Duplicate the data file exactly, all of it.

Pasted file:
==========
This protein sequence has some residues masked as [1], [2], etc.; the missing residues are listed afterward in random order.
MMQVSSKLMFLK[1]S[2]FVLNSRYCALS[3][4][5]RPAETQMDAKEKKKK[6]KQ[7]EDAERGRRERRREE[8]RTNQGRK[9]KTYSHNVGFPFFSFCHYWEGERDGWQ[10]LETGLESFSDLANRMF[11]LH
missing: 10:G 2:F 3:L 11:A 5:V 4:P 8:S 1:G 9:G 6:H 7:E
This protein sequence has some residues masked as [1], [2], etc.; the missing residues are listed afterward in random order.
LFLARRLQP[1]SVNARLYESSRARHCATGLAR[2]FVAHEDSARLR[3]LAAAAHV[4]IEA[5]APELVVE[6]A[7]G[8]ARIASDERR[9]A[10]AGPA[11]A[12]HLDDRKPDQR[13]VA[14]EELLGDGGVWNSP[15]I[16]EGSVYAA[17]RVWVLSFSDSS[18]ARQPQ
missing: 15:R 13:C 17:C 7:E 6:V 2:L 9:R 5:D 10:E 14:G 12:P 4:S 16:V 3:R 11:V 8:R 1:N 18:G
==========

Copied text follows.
This protein sequence has some residues masked as [1], [2], etc.; the missing residues are listed afterward in random order.
MMQVSSKLMFLK[1]S[2]FVLNSRYCALS[3][4][5]RPAETQMDAKEKKKK[6]KQ[7]EDAERGRRERRREE[8]RTNQGRK[9]KTYSHNVGFPFFSFCHYWEGERDGWQ[10]LETGLESFSDLANRMF[11]LH
missing: 10:G 2:F 3:L 11:A 5:V 4:P 8:S 1:G 9:G 6:H 7:E
This protein sequence has some residues masked as [1], [2], etc.; the missing residues are listed afterward in random order.
LFLARRLQP[1]SVNARLYESSRARHCATGLAR[2]FVAHEDSARLR[3]LAAAAHV[4]IEA[5]APELVVE[6]A[7]G[8]ARIASDERR[9]A[10]AGPA[11]A[12]HLDDRKPDQR[13]VA[14]EELLGDGGVWNSP[15]I[16]EGSVYAA[17]RVWVLSFSDSS[18]ARQPQ
missing: 15:R 13:C 17:C 7:E 6:V 2:L 9:R 5:D 10:E 14:G 12:P 4:S 16:V 3:R 11:V 8:R 1:N 18:G